AFP PHOTO / MARCO LONGARI
AFP PHOTO / MARCO LONGARI

Centurion: DeanElgar and Hashim Amla hit half-centuries as South Africa beat Pakistan by sixwickets inside three days in the first Test at SuperSport Park on Friday. Thepair survived some early scares and put on 119 for the second wicket beforeElgar was caught behind off part-time medium-pacer Shan Masood for 50, one ballafter reaching his half-century. Amla finished a year in which he seldom foundtop form by making 63 not out.

Thevalue of the partnership between Elgar and Amla was shown as Theunis de Bruynand captain Faf du Plessis both fell cheaply before Temba Bavuma swept YasirShah for four to take South Africa past their target of 149 shortly before teaon the third day. Both captains, Du Plessis and Pakistan’s Sarfraz Ahmed, made‘pairs’ by being dismissed without scoring in both innings. Pakistan made anideal start when Hasan Ali trapped Aiden Markram leg before wicket before a runhad been scored. Hasan and Mohammad Amir did not concede a run off the batuntil Amla clipped Hasan for four in the sixth over.

Controversy

Therewere two crucial incidents with the total on 16, either of which could haveswung the game in Pakistan’s favour. Amla, on eight, was dropped by FakharZaman at third slip off Hasan when he slashed hard at the ball, which flew atchest height to the fielder. In the next over, Elgar, on four, edged new bowlerShaheen Shah Afridi low to first slip where Azhar Ali appeared to take a divingcatch. On-field umpires Bruce Oxenford and Sundaram Ravi conferred beforereferring to television umpire Joel Wilson with a ‘soft’ signal of out,indicating they thought it was a clean catch. After looking at several replays,including super-slow close-ups, Wilson ruled the ball had bounced and Elgar wasreprieved.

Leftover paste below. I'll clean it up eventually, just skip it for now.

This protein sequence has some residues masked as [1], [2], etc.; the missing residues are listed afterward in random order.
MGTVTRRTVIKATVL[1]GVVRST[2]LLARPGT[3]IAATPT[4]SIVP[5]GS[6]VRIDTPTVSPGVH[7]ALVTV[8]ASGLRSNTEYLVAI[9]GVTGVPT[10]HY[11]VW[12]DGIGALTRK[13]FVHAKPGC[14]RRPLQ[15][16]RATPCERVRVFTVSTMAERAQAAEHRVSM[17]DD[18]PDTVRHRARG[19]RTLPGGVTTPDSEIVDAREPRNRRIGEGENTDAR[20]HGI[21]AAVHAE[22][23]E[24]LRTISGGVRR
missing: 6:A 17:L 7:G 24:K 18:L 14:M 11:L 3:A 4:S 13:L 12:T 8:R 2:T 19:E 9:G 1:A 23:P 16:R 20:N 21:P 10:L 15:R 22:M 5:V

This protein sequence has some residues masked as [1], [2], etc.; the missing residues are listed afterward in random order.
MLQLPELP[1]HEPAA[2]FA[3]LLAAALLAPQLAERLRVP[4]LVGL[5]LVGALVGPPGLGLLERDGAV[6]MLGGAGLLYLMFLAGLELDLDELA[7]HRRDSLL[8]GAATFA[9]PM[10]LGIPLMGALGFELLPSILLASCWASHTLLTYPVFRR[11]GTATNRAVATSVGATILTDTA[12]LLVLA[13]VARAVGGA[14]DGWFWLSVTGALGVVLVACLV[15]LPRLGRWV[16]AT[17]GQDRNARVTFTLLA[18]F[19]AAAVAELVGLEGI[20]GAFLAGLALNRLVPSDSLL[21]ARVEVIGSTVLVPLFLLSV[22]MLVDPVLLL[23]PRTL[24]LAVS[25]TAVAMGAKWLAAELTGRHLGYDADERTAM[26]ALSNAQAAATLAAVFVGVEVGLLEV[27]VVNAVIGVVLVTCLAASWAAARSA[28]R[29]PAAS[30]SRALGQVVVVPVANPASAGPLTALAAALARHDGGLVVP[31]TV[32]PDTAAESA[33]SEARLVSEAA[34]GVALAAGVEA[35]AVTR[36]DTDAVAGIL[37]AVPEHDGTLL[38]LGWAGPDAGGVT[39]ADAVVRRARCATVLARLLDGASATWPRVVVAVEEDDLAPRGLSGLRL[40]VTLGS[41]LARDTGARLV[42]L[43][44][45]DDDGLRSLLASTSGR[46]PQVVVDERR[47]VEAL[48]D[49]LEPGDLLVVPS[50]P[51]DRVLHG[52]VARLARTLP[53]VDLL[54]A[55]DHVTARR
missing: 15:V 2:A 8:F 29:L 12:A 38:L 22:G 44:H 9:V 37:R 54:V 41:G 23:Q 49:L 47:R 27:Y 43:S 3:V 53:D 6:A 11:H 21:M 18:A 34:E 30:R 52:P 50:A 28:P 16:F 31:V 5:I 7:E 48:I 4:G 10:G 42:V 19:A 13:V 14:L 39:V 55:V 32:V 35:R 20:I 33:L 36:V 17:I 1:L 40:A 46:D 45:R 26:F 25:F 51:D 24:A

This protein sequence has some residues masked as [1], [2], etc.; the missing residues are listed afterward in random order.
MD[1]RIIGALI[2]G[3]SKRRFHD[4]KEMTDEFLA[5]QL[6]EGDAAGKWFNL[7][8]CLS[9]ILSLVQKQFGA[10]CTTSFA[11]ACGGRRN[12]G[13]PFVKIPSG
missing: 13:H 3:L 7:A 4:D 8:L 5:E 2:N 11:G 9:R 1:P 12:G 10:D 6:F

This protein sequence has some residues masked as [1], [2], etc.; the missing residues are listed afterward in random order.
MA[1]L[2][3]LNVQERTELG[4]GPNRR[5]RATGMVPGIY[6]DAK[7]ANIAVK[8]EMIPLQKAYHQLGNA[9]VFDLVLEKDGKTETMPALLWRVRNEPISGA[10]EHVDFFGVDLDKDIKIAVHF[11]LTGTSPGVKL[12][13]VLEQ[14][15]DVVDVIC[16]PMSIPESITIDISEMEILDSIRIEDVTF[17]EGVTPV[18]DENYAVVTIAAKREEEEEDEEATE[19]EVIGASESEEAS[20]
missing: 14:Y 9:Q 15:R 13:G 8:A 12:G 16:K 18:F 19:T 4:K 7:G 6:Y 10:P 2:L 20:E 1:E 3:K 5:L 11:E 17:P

Thedecision clearly astonished the Pakistan players and coach Mickey Arthur wasseen leaving his place on the players’ balcony and going to the adjacent officeof match referee David Boon. Television commentator Michael Holding criticisedhis fellow West Indian Wilson. “I’m convinced he was out,” saidHolding. “I think the third umpire made a mistake. The protocol says youhave got to be 100 percent sure the decision was wrong to change it.”             

Ina similar situation, Indian captain Virat Kohli was given out in the recentsecond Test against Australia in Perth when television umpire Nigel Llong foundno conclusive evidence to overturn a ‘soft’ signal from the on-field umpires. Elgarand Amla survived some testing bowling from the Pakistan seamers and graduallybegan to lift the scoring rate on a pitch which favoured bowlers throughout. SouthAfrican fast bowler Duanne Olivier was named man of the match for his matchreturn of 11-96. The second Test begins in Cape Town on January 3.

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